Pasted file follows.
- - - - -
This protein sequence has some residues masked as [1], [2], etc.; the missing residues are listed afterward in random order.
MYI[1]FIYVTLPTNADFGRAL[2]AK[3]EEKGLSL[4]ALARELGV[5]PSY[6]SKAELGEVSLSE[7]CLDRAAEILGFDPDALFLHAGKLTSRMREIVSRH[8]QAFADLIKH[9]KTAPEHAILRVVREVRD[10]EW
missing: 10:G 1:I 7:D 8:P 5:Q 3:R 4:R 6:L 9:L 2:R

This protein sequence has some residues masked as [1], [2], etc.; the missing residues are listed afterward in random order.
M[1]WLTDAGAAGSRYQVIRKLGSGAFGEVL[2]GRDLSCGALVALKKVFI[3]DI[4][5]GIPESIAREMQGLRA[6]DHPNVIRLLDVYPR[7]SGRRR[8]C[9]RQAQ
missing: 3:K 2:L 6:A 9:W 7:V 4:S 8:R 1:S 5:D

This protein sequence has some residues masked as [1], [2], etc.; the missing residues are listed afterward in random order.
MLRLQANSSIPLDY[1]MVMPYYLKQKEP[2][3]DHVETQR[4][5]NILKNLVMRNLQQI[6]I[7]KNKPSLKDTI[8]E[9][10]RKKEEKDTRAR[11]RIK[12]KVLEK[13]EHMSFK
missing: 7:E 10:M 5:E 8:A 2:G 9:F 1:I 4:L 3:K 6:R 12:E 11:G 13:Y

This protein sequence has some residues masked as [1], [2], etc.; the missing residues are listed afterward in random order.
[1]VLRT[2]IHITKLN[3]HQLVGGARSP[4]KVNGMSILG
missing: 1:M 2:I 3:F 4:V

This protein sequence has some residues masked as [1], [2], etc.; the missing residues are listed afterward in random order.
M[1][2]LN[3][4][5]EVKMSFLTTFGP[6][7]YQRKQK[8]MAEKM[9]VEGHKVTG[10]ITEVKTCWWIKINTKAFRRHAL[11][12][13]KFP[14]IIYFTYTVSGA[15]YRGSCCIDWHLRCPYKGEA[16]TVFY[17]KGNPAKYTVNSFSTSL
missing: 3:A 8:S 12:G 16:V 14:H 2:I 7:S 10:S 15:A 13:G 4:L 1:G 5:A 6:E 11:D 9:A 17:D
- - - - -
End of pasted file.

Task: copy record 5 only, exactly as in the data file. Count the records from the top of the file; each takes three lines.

This protein sequence has some residues masked as [1], [2], etc.; the missing residues are listed afterward in random order.
M[1][2]LN[3][4][5]EVKMSFLTTFGP[6][7]YQRKQK[8]MAEKM[9]VEGHKVTG[10]ITEVKTCWWIKINTKAFRRHAL[11][12][13]KFP[14]IIYFTYTVSGA[15]YRGSCCIDWHLRCPYKGEA[16]TVFY[17]KGNPAKYTVNSFSTSL
missing: 3:A 8:S 12:G 16:V 14:H 2:I 7:S 10:S 15:A 13:G 4:L 1:G 5:A 6:E 11:D 9:A 17:D